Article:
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Film History

The World of Today: How the New York World’s Fair connects to the Marvel Cinematic Universe

The New York World’s Fair of 1939-40, held in Flushing Meadows Corona Park, was an extravagant wonderland of ideas, filled with technological wonder and futuristic imagination. It was fun for all ages — if you could afford it. Children were a key audience, of course, and the fair was advertised to them in a variety […]

Categories
Podcasts Queens History

The World of Tomorrow: Visiting the World’s Fair of 1939-40, the kitschy futurescape of Queens

PODCAST Visiting the first World’s Fair at Flushing Meadows Corona Park, the unimaginable playground of the future, planted inescapably within the reality of the day. Flushing Meadows Corona Park, the fourth largest park in New York City and the pride of northern Queens, has twice been the doorway to the future. Two world’s fairs have […]

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Bowery Boys Bookshelf Sports

Opening Day at Shea Stadium: A nostalgic trip to the New York Mets’ beloved old home

Shea Stadium has been gone ten years now. With mourning fans looking on, the final section of seats were torn out on the morning of February 18, 2009. Awaiting fans a short distance away was the sparkling new Citi Field which would open for business with a thrilling game between the San Diego Padres and the field’s home […]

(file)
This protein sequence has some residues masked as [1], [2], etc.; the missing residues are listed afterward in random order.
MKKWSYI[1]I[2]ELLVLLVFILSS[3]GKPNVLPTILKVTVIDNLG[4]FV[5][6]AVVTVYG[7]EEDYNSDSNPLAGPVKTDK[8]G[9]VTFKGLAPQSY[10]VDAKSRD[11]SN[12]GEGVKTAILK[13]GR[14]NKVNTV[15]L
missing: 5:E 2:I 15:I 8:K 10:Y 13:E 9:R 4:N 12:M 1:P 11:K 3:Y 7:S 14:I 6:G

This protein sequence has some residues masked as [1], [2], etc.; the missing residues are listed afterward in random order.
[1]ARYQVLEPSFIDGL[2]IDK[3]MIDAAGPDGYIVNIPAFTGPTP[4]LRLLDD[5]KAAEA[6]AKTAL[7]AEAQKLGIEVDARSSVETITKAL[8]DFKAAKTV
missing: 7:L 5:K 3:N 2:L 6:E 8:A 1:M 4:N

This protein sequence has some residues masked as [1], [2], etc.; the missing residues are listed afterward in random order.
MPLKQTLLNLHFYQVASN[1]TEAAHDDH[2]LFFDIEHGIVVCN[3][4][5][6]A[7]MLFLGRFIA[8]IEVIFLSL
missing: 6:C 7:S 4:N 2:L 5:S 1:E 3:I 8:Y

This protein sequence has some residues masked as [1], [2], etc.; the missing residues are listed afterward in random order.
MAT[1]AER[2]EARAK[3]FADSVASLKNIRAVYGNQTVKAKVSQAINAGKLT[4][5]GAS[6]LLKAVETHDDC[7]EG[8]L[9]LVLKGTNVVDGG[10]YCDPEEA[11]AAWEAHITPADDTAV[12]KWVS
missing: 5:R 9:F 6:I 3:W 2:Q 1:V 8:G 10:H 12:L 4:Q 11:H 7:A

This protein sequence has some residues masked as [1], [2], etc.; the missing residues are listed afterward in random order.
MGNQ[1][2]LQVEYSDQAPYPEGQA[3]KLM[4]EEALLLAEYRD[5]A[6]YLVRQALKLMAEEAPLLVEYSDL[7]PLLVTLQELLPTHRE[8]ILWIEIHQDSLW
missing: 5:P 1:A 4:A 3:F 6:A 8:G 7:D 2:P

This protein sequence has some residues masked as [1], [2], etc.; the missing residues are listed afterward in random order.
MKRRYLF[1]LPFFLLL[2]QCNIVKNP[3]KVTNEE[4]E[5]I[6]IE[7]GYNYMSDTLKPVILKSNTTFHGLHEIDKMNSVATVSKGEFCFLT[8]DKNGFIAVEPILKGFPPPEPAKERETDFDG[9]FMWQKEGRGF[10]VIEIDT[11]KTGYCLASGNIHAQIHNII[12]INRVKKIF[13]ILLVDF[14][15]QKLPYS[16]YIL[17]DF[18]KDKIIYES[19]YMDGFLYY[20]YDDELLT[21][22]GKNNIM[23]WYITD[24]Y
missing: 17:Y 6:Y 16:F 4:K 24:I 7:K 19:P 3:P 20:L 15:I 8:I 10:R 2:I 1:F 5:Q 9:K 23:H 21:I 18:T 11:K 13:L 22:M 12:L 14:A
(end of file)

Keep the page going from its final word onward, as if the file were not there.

Categories
Landmarks

It’s Open House New York 2015! Adventures await at these free sites

 Open House New York is the absolute best time of the year to wander the city and visit dozens of New York City’s greatest historical landmarks and architectural wonders.  Unfortunately, reservations for some of those places pretty much filled up within ten minutes. But never fear! This year, it seems that a great number of the most interesting […]

Categories
Bowery Boys Gilded Age New York

Odds and Ends: Washington Irving, Modern Ruin, Tourist Advice, The Slide

Irving Place is the remarkably pretty street that travels from the south side of Gramercy Park to the less charming ruckus of 14th Street.  It was named for the great writer Washington Irving during his lifetime by developer Samuel Ruggles.  The house at East 17th Street and Irving Place purports to be the former home […]